'New Zealander Tony Mutter takes PUMA Ocean Racing powered by BERG home to Auckland, on the final morning of racing, during leg 4 of the Volvo Ocean Race 2011-12, from Sanya, China to Auckland, New Zealand.'
Amory Ross/Puma Ocean Racing/Volvo Ocean Race©
You know a design rule has finely evolved when an entire fleet of open-class boats—including a previous-generation design—can finish a 5,220-mile leg within a few days of each other, but leg four of the fully crewed, around-the-world Volvo Ocean Race (VOR) concluded with a Delta of less than twelve hours separating the first Volvo Open 70 home and the last. Groupama 4 proved the fastest team to New Zealand, followed by Puma Ocean Racing’s Mar Mostro and overall race leader Telefonica completing the podium.
'We had to fight for this second-place finish, and we’re very pleased,' said Ken Read, Puma Ocean Racing’s skipper. 'It was a combination of boatspeed, the ability of the boat to handle the conditions, and of course the guys on board. It was a long, miserable leg, but the last 72 hours were the best we’ve sailed the boat. This finish is definitely something for us to build upon.' For Puma, this strong finish in a tough, two-stage leg is an important psychological victory, especially considering that the team started sailing the leg four’s second stage nearly forty minutes astern of Groupama 4, due to their stage-one results. 'From day one of this leg, ever since we sailed into the South China Sea, it's been tough,' said Read. 'I know that's what we signed up for, but man, this was a challenging leg. This result is something we can build on.'
Impressively, Telefonica and Emirates Team New Zealand’s (ENTZ) Camper crossed the finishing line within ninety-four seconds of each other, with the Kiwi boat having to settle for fourth place after a committed battle. 'It was a really close race but we just ran out of runway at the end,' said ENTZ’s skipper, Chris Nicholson. 'It was the toughest leg so far. Now we're really tired and we're just looking forward to being home.'
Leg five of the VOR, a 6,705-mile grudge match that will take the fleet from Auckland, New Zealand to Itajai, Brazil, begins on Sunday, March 18, giving shore teams precious little time to make repairs. Get the full VOR download, including plenty of great image galleries and on-board reports, inside this issue.
Stateside, Flavio Favini and his crew aboard Blu Moon have won the Melges 24 class of the 2012 Bacardi Miami Sailing Week. 'To put it plainly, we just had a great regatta,' said Favini. 'Day one conditions were beautiful. Fantastic. Yesterday was a tricky day. Today, because of the light air, it was tricky as well, however the conditions made for great sailing too.'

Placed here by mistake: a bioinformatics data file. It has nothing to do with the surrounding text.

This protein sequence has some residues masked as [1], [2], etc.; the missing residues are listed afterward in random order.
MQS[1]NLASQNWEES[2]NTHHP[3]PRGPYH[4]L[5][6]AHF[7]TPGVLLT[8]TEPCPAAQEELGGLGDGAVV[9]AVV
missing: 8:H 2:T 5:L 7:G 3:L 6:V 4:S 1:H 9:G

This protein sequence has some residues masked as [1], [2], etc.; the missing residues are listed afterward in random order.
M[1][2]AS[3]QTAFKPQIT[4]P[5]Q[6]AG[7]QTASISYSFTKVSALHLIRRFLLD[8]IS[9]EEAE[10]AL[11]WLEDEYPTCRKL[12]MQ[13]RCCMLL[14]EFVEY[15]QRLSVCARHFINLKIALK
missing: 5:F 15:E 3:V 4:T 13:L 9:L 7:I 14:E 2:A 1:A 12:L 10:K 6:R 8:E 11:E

And in the Melges 20 class, Michael Kiss and his Bacio crewmates took first-place honors. 'We were really happy to do well in the heavy breeze earlier in the week and the light air today,' said Kiss. 'Lighter is always trickier, and this fleet is loaded with really good sailors. If you get behind it is so hard to catch up.' Get the full Miami Sailing Week report, including the latest from the talent-laden Star class, inside.
A three-boat photo finish from back in the pack - Harbor Cup Day 2 - Rich Roberts
And in college-sailing news, the weekend’s conversation hovered around the Harbor Cup/Cal Maritime Invitational Intercollegiate Regatta, which was hosted by the Los Angeles Yacht Club and held in San Pedro, California. Here, college sailors from ten different schools spent their weekend fleet racing aboard identically matched Catalina 37s. Check out the post-racing results to learn how different teams adjusted to the rigors of big-boat racing and the communication and teamwork that it demands.
And finally, be sure to get the latest news from the Laser World Masters Championships, where Sail-World is providing the coverage, , the Clipper Around the World Race and the Farr 40 USA circuit, inside this issue.
May the four winds blow you safely home,
by David Schmidt, Sail-World USA Editor
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12:29 AM Mon 12 Mar 2012GMT
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